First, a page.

Mend it May

My mending pile is slowly engulfing the top shelf of my wardrobe. There are outposts in a corner of the study and on the coffee table in our living room. Mending is important to me, but I struggle to find the time to do it. In addition, I don’t often have the skills or knowhow to tackle mends efficiently and with confidence. Technically I’m having a ‘mend-it year’. Mend it May came along and reinspired me.

Mend it May was initiated by Jen Gale, as a celebration of all things repair. Jen wrote mending posts on her blog, ran a hashtag across Instagram and Twitter, and set up a group on Facebook. I came in late to this online mending party, so participating didn’t result in a large pile of finished mends for me. What it has been great for is the conversations on mending and see what everyone around the world is up to.

Mend 25 for #menditmay was a quick fix by the hubby of my charger cord.

A post shared by @glaze_and_gale on

Looking at and reading about other’s repairs opened my eyes to different repair approaches. One person reinforced their charger cord with non-conductive fabric in their scraps pile. It’s so obvious, yet it never would have occurred to me! Someone else fixed the blade of their cheese slicer because they thought to google if replacement blades were available. I have a better idea of how to swiss darn thanks to a mender who blogged their own learnings.

I loved the resources that people posted up as well. Thanks to threads magazine, I’m now aware I can fix the droopy lining of my coat. It seems ridiculously obvious in retrospect! I’ve got a huge pile of plastics and fabric I’d like to upcycle, so a weaving page will be great inspiration. But most exciting of all, I was introduced to FixnZip: possibly the answer to the broken zip on my wallet!

Visible mend #menditmay stitched diagonally and with a bias cut patch as these jeans are stretchy. Trying to come up with #fivefactsaboutme as the inspiring @hannaontheroad asked a while back. Thank you! Let's see.. 1.Like Hanna Lisa, I too am on some version of #thejourney . As I figure out where I'm heading next, I blog about what I'm passionate about: slow fashion, handmade, and the problems of a fashion industry gone wild. 2. I love writing, but I'm still terrified of sticking my head out. 🙈 3. To soothe my nerves, therefore, I drink lots of tea. 4. Probably due to the fact that I'm half English and it's ingrained in me that a good cup of tea solves most things. 5. Inspired by @makeandmendlife I'm embracing mending this May, and most likely as a philosophy of life hereafter. It's surprisingly therapeutic. 🌾@kasia_and @sdurietz @claraundco would you lovely ladies like to share five facts about yourselves? No pressure, of course! 😊

A post shared by Louisa (@wornvalues) on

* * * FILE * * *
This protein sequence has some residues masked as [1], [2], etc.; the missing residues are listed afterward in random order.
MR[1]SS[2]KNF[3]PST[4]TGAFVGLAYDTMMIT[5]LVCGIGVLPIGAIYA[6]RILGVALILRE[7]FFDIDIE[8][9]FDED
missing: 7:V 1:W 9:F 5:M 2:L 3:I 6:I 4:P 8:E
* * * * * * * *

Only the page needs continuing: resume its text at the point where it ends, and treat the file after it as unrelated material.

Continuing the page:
So what did I mend? Well, at the start of the month at Fix It, we cut off the broken clasp of a brooch, filed it back and glued on a new pin. I also glued together two pairs of sunglasses. This was exciting until I realised that in conveying them home I’ve managed to smear glue on the frames…one step forward, two steps back 😦

Most importantly, I attacked the frayed cuffs of my hoody. I’m tightly blanket stitching all around the cuff to essentially replace the fabric. My stitching is slowly getting better and I benefited from advice on the Mend It May Facebook group on why the ends are curling (it’s because the fabric is so old, it’s stretched). I haven’t finished this mend, but it’s definitely a long way closer 🙂

Blanket stitching reinforcing the cuff of a hoody.

Blanket stitching to reinforce the cuff of my hoody.

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5 Responses to Mend it May

  1. norma says:

    Interesting post. I think your mending tally isn’t at all bad.
    I’ve been dipping into the mending reports during May but didn’t join in. Still, it inspired me to say that I’m restarting my little clothing repair & alteration business. First alteration done – customer’s jeans don’t drag on the floor anymore….

    • cheliamoose says:

      Thanks for your kind words – I wrote this post ahead of time and scheduled it and I’m upset to say that WordPress posted an old draft, not the final piece. I’ve rewritten it and updated so you should be able to read what I intended you to see in the first place now.
      I’m interested to learn more about your business. I can see the need for it, but it seems very hard to charge what it actually costs in labour to repair clothes. How do you balance service affordability and business profitability?

      • norma says:

        I am quite quick at basic repairs like turning up jeans & trousers. I have an hourly rate that I think reasonable & I can usually manage in that time.
        I like to try to forge a relationship with people & when I did this work before most people would come back often. I encouraged them to give me a lot of things at once as that helps.
        I will never make much money but I like doing it.

  2. norma says:

    I have read your new post – I like the way your cuffs are. I would be very pleased with that effect – for myself I often mend my own stuff so you can see it.

  3. cheliamoose says:

    Thank you. I like the cuffs too 🙂 It’s good to know you’re fast with basic repairs and that both yourself and your customers are happy with the results. I don’t think I’m quite at your commercial speed yet!

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